There are places in the world known as food deserts, where there are no grocery stores nearby. You may think, “They can walk, drive, or bike.” All of these options are privileges. Some areas are not safe to walk in; sometimes walking would take hours; not everyone can walk. Not everyone knows how to bike or drive, not everyone can do those things, not everyone can afford a bike or car. Even public transportation isn’t available everywhere. People in food deserts often live off of whatever they can get at convenience stores and gas stations.
Fresh produce spoils quickly. Constantly having fresh produce on hand means making frequent trips to the grocery store. It also requires that one have access to a refrigerator, which many people do not. Furthermore, high-end grocery stores such as Whole Foods (a company that specifically builds their stores in well-off neighborhoods) offer better quality produce because they can afford to purchase higher grades of food. That’s why lettuce from WF will last quite a bit longer than lettuce from Price Rite or Aldi. That’s why lettuce at the cheaper store is already brown when you buy it.
Fresh produce is expensive. Not everyone has the ability or time to dumpster dive, to shop around for the best deal, etc. Coupons for produce, whether it’s fresh, canned or frozen, are basically non-existent.
Some of you are probably thinking, “Start a garden!” If you really think that gardening is a possibility for all people, you are incredibly naive. It’s absurd to think that everyone has access to clean soil, good seeds, and the knowledge/time required to garden. Besides, actually growing enough food to live off of would require a ridiculous amount of gardening and a climate that allows for it. On the other hand, some people do only have access to what they can grow/keep on their property, which happens to include animals, dairy, and eggs.
3. You often claim that eating a vegan diet is actually cheaper than eating fast food, etc. because the raw ingredients are cheap (grains, dry beans, vegetables). Aside from the above points, you are incorrect because:
You can’t just eat the raw ingredients on their own; you need to cook them. And as I will explain below, cooking is not accessible to everyone.
It takes more produce/grains to fill you up than it does proteins.
The ability, knowledge, time, and equipment required to cook meals from scratch is a privilege in many, many parts of the world. Next time you cook a “cheap” meal, take note of how many things you are using. Pots and pans, spoons and spatulas, an oven/stove. Being able to spend at least an hour or two standing up, prepping, and cleaning (this is exhausting when you just worked a 12-hour shift, let alone if you are a parent, or have a disability). Having access to recipes or knowing how to make a meal in itself is a luxury.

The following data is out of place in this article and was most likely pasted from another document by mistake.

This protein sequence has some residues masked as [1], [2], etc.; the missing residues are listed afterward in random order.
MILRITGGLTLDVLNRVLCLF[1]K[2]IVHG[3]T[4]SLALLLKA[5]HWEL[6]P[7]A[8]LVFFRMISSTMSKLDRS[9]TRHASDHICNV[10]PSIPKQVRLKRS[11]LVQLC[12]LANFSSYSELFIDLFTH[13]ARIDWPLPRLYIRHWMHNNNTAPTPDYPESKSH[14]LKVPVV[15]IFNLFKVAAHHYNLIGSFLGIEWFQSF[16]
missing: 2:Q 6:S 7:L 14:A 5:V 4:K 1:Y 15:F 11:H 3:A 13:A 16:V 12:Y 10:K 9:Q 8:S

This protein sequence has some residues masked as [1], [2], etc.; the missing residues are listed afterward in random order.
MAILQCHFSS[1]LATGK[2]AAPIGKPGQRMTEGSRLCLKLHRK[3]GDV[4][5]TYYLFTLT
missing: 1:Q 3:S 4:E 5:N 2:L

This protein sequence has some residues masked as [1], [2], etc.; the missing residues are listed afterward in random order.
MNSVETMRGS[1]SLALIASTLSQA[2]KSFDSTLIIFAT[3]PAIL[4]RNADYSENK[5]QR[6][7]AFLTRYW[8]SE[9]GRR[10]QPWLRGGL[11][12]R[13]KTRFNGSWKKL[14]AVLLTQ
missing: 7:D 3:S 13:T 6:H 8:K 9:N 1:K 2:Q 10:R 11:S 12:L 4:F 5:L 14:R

You are forgetting that in order to cook, you need things like spices, oils, flours, vinegars, sauces, and so on. These things are considered basics or staples for any pantry, which is why you are oblivious to the fact that they cost quite a bit. Imagine being someone who has literally no food in their home. Imagine needing to go to the store to stock up on all these basic cooking ingredients. It will cost you a lot of money to make those trips. Even if you are shopping for one-two recipes at a time. It doesn’t matter if a bottle of olive oil will last you for 300 recipes, you still need to shell out that $10-30 in the first place. For a whole bunch of things, at once. Spices alone are absurdly expensive if you don’t have access to bulk spices. You need a few hundred dollars on hand to do this sort of stocking up.
4. Making changes to your diet can have a huge impact on your life. I am privileged in many ways, and when I was vegan, I had to do things like bring my own meals to work and school always because there were no vegan options. That meant preparing food well in advance and often I was incredibly exhausted and unable to do it. I was out of the house for long enough that I needed to always have snacks and two full meals on hand. And I was barely at home for enough time to make these meals. If you have children or a partner who lives with you, they may be resistant to a dietary change. If you have allergies (most commonly soy and gluten), veganism can be a huge challenge. Some people become malnourished due to a vegan diet, for whatever reason. I could go on.